It was the ultimate symbol of the personal chemistry on which Brian Mulroney had based his political fortunes: regular telephone chats with Ronald Reagan. But last fall, just when negotiations over Canadian softwood lumber imports to the United States erupted in mutual recriminations, the Canadian timber industry was stunned by a confidential report from Parliament Hill.By MARCI MCDONALD
The security is impressive—even in secrecy-prone Ottawa. Behind a formidable array of locks and hulking safes, the Trade Negotiations Office (TNO) sprawls over the 17th floor of a modern downtown office tower two blocks from Parliament Hill.
Canadians More than love two-thirds their credit of cards. adult Canadians carry one or more cards and use them to make more than 370 million purchases of goods and services annually. The balance owing currently exceeds $5 billion, despite interest rates ranging from 14.75 per cent to 28.8 per cent.By D'ARCY JENISH
Pounding wooden desk, his fist John on a Anderson cluttered bellows so loudly that two secretaries in the front office cannot help but overhear his angry words. Owner of a small steel distributorship in St. Thomas, Ont., Anderson, 34, contends that a free trade deal between Canada and the United States would cripple his business.By SHERRI AIKENHEAD
The Aegean Sea, cradling the legendary islands of Greek antiquity, has long been known to seafarers as a region of sudden and ferocious storms. Last week, a geopolitical storm blew up which threatened to engulf the region in war—and in the eye of the storm was a Canadian oil exploration company.
When viewers last left Rev. Jim Bakker, whose PTL ministry stands for Praise The Lord and People That Love, the televangelist revealed that he had loved too well. Two weeks ago Bakker, whose roller-coaster relationship with his wife, Tammy, had turned his South Carolina-based cable show into a kind of Christian soap opera, admitted that he had been blackmailed over an extramarital encounter with the then-21-year-old church secretary.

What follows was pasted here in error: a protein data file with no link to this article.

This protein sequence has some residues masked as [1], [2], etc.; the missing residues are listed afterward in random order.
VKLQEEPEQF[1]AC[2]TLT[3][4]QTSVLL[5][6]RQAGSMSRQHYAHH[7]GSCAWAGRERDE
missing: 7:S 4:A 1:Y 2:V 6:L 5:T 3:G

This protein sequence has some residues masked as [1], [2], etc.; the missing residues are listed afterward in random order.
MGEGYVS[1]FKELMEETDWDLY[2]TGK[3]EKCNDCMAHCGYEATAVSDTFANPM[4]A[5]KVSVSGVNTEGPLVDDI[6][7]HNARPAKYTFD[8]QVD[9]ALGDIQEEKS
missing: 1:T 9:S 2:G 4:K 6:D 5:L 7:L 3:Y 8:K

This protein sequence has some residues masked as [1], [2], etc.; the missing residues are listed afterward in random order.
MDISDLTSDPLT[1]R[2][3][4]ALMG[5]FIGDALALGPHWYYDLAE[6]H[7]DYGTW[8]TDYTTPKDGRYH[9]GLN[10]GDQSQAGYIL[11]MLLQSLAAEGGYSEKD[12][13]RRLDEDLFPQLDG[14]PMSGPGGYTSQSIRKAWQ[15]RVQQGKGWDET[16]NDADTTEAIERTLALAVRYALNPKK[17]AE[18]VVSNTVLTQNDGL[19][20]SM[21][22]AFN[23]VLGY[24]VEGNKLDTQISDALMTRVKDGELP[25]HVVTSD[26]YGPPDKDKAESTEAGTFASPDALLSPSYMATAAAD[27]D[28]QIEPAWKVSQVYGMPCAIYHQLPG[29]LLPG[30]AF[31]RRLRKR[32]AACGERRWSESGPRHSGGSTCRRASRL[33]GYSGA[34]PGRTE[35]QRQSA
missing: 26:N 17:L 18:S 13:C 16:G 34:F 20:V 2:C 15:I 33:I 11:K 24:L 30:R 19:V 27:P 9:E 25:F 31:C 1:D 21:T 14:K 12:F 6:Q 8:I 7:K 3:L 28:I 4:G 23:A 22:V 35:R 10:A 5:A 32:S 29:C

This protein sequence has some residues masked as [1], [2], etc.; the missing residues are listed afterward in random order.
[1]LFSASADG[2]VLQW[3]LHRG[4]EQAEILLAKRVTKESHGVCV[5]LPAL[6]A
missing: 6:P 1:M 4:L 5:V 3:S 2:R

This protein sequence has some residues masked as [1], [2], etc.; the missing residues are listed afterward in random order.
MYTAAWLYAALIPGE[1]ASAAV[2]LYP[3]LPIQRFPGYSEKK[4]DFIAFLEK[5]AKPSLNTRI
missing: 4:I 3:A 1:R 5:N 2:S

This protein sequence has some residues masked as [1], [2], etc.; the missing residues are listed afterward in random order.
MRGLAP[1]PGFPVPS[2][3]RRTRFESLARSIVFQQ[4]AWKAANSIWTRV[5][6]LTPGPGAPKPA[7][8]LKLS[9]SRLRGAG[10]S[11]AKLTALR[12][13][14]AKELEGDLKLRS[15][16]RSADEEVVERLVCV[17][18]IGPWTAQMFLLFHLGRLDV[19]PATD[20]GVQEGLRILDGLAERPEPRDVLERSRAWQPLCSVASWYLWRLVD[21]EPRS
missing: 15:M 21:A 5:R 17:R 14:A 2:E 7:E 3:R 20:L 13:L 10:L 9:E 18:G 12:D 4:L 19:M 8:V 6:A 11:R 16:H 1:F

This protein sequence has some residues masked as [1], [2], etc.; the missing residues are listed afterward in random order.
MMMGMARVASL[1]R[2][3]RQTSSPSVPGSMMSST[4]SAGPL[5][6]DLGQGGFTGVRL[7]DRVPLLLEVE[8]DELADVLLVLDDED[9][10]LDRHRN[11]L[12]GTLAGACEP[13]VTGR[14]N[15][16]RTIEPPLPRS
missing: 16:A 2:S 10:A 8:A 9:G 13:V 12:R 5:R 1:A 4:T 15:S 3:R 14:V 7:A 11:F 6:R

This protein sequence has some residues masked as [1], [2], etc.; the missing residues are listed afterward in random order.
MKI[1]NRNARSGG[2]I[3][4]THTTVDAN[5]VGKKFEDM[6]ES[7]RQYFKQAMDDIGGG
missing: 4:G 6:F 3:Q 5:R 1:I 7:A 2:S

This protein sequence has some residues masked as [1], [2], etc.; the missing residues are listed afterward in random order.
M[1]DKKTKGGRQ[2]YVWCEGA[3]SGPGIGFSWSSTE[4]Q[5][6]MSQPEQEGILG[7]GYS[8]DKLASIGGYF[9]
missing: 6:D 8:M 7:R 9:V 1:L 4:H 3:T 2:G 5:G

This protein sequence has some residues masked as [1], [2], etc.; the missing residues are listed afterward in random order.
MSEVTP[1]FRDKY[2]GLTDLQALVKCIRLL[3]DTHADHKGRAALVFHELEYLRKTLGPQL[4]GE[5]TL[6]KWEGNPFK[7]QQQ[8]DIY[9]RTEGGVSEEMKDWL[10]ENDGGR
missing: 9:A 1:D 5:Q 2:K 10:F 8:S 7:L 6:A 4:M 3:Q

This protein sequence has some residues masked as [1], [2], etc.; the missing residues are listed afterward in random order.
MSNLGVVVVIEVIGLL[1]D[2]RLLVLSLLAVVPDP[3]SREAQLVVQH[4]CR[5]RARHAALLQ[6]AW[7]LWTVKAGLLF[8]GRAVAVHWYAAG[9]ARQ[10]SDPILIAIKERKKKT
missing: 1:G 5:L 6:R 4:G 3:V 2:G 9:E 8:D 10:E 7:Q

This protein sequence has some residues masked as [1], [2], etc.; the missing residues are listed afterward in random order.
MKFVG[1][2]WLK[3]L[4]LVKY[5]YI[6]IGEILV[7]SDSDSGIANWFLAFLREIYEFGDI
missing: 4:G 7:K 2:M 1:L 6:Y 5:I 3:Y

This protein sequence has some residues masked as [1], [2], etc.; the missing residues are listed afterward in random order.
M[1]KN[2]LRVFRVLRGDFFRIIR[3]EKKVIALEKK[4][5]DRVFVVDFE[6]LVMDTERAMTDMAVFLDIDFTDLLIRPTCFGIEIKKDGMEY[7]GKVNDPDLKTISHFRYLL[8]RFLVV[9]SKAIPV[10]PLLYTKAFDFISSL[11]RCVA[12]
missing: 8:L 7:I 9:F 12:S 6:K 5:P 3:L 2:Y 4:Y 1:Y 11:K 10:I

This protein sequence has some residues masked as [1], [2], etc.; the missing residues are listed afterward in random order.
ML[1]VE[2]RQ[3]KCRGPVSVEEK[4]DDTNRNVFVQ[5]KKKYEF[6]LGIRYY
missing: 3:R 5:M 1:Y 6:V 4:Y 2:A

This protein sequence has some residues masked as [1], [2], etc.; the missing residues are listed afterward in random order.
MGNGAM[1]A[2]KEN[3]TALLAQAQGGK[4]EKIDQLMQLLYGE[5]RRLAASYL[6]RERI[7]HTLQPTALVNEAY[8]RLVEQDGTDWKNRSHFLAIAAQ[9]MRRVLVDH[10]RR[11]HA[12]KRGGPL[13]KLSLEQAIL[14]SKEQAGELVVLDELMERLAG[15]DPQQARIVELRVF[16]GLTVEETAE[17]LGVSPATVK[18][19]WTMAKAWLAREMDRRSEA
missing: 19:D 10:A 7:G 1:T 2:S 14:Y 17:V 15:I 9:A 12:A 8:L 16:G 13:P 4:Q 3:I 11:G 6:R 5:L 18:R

Deflating the pretentions of careeroriented baby boomers is popular fare in Hollywood comedies. In the latest example, Blind Date, young management executive Walter Davis (Bruce Willis) is set up with an attractive stranger, Nadia Gates (Kim Basinger).By LAWRENCE O'TOOLE, L. O'T., BRIAN D. JOHNSON, L. O'T.
For America’s the first pastime time will in not history, open in the United States. Next week, weather permitting, the first pitch of the 1987 major league baseball season will be thrown in Canada. Barring rain or snow on the north shore of Lake Ontario, the opening volley—likely from Blue Jay left-hander Jimmy Key—will head toward the Cleveland Indians’ lead-off batter—probably second baseman Tony Bernazard—at 12:35 p.m. on April 6 in Toronto.By HAL QUINN
Failure was written across every face as the leading characters trudged into the cavernous meeting room near Parliament Hill last week. After less than two full days of negotiations, Prime Minister Brian Mulroney, nine premiers and the leaders of four aboriginal groups had once again failed to find a way of entrenching native self-government in the Constitution.
Media heavies and political hotshots have been trying to be clever about the latest round of opinion polls. The smart money in Canada says that voters are fed up with the scandals or worried about free trade or uneasy about Brian Mulroney’s image or concerned about cod—something like that.By Charles Gordon
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